I am reminded of my memories in Assam… the frequent curfews, blasts in every corner of the city and my child-like eyes awed and frightened at the sight of tolling jeeps occupied by men in full black uniforms. In fact, even after all these years, the first image that flashes through my mind when I hear of a blast or a terrorist attack is one of those many nights when the entire city would remain cowered under sheets, praying hard for a calm dawn to arrive.

And today, again and again and again, as I sit and ponder over my pessimistic thoughts, heaviness sets in and I duck in…. in pain. While I recall the comments from all those helpless Mumbai dwellers, I feel the sharp sting of shame. I know that opinions will now lead on to many opinions, speculations will be formulated, meetings will be conducted all over, and security will be stringent for a few days. But do not look for a concrete outcome. Peep into the homes of the affected commoners and you will get your answer. For you, me and all of us, out there on the streets, it’s a sad tale of ‘one day as a common man in India.’

Tomorrow, we’ll get up and get ready for work, sit before the computer to slave, talk about idealism and discuss our novel ideas about ‘how to save our nation,’ badmouth our country politicians and the inefficient intelligence system…. and then? Then, we’ll eat our communion supper and tuck into the comfort of our quilts.

I am a part of this very ‘comfort-coveting-idealistic-inactive’ youth and I’m seeking to punish myself as every word I’m writing here reminds me of my worthlessness as a ‘responsible’ citizen. I draw sadistic pleasure from the stabs of pain as I write each word. I am nervous, palpitating, dissatisfied. I seek mad ecstacy in pain and I seek to wipe away the blood, that’s not mine, away from my hands right now!

--Jayeeta Mazumder

Saturday, June 9, 2007

Trespassers on Dreamland

We are allowed entry…they are not.

On my way out of the adorned main gate of the City-Centre mall, SaltLake, I chanced upon this bunch of rag pickers loitering lazily beside the polished shops. Nothing except their eyes looked bright as they searched for an uninhibited entry into the unknown that lay beyond that gate. They felt beckoned by it. A little girl stood beside the gate, picking her nose, and eyeing another girl walking smartly with her mother by her side. The dirty rag picker girl dropped her hand to her side, craning her neck to gaze at the other girl walk in and mingle with the colourful world inside. Her group suddenly started moving away unwillingly. The security guard was shouting abuses at them and shooing them away. They looked positively frightened but took their steps hesitantly. Smiling and talking amongst themselves, they seemed unperturbed by the guard's constant complaints. Perhaps they were used to a reception like this at the gates of all such cosmopolitan dreamlands. Their soiled clothes wore testimony to it. They stopped a little near the huge glass-paneled Sony showroom screaming 21st century sophistication with a number of LCD TVs showing hues of an untarnished rosy life. They peered in, their noses flattened against the cool glass. Another stream of abuses came from the guard and they were off, chattering away happily. These fragile glass walls...the impenetrable walls of the fortress of dreams…But they had found a way to pierce its opacity, peering through it with their bright black eyes. As they left, their freshly blown breath and their hand prints remained on the otherwise clear surface of the glass door. But I knew they would be wiped away sooner or later.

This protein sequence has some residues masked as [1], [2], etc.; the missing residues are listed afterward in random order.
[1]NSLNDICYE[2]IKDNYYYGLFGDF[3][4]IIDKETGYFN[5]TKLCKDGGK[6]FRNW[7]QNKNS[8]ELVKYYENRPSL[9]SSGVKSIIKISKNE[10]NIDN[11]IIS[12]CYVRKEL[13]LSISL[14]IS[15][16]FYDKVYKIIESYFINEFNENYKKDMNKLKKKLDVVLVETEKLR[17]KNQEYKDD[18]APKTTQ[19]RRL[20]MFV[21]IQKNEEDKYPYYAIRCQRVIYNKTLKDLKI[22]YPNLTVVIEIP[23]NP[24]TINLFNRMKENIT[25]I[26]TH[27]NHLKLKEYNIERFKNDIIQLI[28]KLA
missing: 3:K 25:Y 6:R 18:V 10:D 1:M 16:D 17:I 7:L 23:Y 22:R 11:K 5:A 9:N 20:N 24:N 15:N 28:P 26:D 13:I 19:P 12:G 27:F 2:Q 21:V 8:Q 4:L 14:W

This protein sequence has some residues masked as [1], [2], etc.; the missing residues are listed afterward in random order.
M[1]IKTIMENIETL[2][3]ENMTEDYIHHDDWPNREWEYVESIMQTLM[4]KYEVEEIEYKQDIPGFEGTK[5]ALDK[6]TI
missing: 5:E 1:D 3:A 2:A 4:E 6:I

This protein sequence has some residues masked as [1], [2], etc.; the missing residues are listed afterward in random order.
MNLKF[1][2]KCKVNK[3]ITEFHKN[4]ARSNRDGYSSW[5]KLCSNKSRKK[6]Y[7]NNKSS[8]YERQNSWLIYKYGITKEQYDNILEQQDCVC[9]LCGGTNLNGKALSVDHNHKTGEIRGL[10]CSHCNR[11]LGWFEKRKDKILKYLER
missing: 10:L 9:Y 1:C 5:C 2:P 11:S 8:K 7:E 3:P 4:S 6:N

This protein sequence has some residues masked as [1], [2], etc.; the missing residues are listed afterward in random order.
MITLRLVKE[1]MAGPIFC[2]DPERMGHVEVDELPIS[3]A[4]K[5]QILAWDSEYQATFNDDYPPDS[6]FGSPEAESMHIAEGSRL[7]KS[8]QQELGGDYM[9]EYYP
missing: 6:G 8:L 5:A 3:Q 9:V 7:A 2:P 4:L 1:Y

--Jayeeta Mazumder

Wednesday, June 6, 2007

Tuesday, June 5, 2007

The Ganga

Smitten by the sun's golden rays
The wavy waters giggle on.
From a distance, I see with my brows pinched together
The lone man on a thin boat, as he glides away.
But I hear no humming music in the air
And I wonder why poets wrote so.
Thousand million footsteps of lovers
has the shore borne
Their traces have been wiped away
And no one complained.
I stepped onto the launch ever so gently
The familiar smell of the city air struck my nose.
I saw familiar faces squirming.
I saw the bustling busy Howrah Bridge.
The waters underneath clapped in the breeze.
The puja flowers swam hesitantly on it.
They didn't stop though, a I had thought
They flowed to reach the desired destination.
I looked up at the clouds painting the sky mysteriously
But was unable to figure out a specific pattern.
I looked down to find the faces of those happy lovers,
But I met with a muddy reflection of the muddy sky.
When I touched the other side of the river,
I turned back and felt as if it beckoned to me again....
I give in, and I go back.

--This is my city that struggles and never stops,
that looks beautiful in all its muddiness,
that never stops beckoning me
as I willingly plunge into its luxurious lap
Ah! this is my city...the city that breathes and is alive.

Jayeeta Mazumder